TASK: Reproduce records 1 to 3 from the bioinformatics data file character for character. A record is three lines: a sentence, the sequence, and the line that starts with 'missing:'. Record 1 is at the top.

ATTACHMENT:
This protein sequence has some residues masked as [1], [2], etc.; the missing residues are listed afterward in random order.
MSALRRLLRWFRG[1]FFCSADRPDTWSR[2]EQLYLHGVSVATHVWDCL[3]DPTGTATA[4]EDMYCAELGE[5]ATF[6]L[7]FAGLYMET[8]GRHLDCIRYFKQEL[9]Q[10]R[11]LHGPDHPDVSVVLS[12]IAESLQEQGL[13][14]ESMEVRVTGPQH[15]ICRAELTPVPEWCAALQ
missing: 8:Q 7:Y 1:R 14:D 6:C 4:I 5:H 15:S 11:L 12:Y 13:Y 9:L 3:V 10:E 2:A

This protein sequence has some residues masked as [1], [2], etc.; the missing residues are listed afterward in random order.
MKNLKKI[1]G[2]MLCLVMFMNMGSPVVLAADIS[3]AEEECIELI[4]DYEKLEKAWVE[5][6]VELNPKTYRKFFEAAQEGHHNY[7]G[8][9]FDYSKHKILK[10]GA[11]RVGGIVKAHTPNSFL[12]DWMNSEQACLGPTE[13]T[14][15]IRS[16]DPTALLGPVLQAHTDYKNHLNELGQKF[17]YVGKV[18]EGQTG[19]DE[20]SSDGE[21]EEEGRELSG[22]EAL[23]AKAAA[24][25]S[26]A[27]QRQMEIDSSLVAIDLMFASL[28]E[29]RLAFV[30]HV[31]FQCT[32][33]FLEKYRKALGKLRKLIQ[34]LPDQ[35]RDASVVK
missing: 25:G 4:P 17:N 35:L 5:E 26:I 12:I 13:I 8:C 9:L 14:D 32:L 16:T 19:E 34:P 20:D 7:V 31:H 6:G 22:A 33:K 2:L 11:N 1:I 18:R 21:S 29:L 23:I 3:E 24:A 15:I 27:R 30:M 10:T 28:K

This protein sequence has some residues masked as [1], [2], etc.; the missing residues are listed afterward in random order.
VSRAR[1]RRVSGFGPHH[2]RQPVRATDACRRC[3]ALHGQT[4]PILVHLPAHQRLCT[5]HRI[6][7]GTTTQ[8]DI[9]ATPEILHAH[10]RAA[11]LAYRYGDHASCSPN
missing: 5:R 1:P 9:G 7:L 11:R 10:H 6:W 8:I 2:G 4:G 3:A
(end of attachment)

This protein sequence has some residues masked as [1], [2], etc.; the missing residues are listed afterward in random order.
MSALRRLLRWFRG[1]FFCSADRPDTWSR[2]EQLYLHGVSVATHVWDCL[3]DPTGTATA[4]EDMYCAELGE[5]ATF[6]L[7]FAGLYMET[8]GRHLDCIRYFKQEL[9]Q[10]R[11]LHGPDHPDVSVVLS[12]IAESLQEQGL[13][14]ESMEVRVTGPQH[15]ICRAELTPVPEWCAALQ
missing: 8:Q 7:Y 1:R 14:D 6:C 4:I 5:H 15:S 11:L 12:Y 13:Y 9:L 3:V 10:E 2:A

This protein sequence has some residues masked as [1], [2], etc.; the missing residues are listed afterward in random order.
MKNLKKI[1]G[2]MLCLVMFMNMGSPVVLAADIS[3]AEEECIELI[4]DYEKLEKAWVE[5][6]VELNPKTYRKFFEAAQEGHHNY[7]G[8][9]FDYSKHKILK[10]GA[11]RVGGIVKAHTPNSFL[12]DWMNSEQACLGPTE[13]T[14][15]IRS[16]DPTALLGPVLQAHTDYKNHLNELGQKF[17]YVGKV[18]EGQTG[19]DE[20]SSDGE[21]EEEGRELSG[22]EAL[23]AKAAA[24][25]S[26]A[27]QRQMEIDSSLVAIDLMFASL[28]E[29]RLAFV[30]HV[31]FQCT[32][33]FLEKYRKALGKLRKLIQ[34]LPDQ[35]RDASVVK
missing: 25:G 4:P 17:N 35:L 5:E 26:I 12:I 13:I 8:C 9:L 14:D 32:L 16:T 19:E 34:P 20:D 7:V 31:H 6:G 22:A 33:K 2:L 11:N 1:I 18:R 21:S 29:L 23:I 3:E 24:A 15:I 27:R 30:M 10:T 28:K

This protein sequence has some residues masked as [1], [2], etc.; the missing residues are listed afterward in random order.
VSRAR[1]RRVSGFGPHH[2]RQPVRATDACRRC[3]ALHGQT[4]PILVHLPAHQRLCT[5]HRI[6][7]GTTTQ[8]DI[9]ATPEILHAH[10]RAA[11]LAYRYGDHASCSPN
missing: 5:R 1:P 9:G 7:L 11:R 10:H 6:W 8:I 2:G 4:G 3:A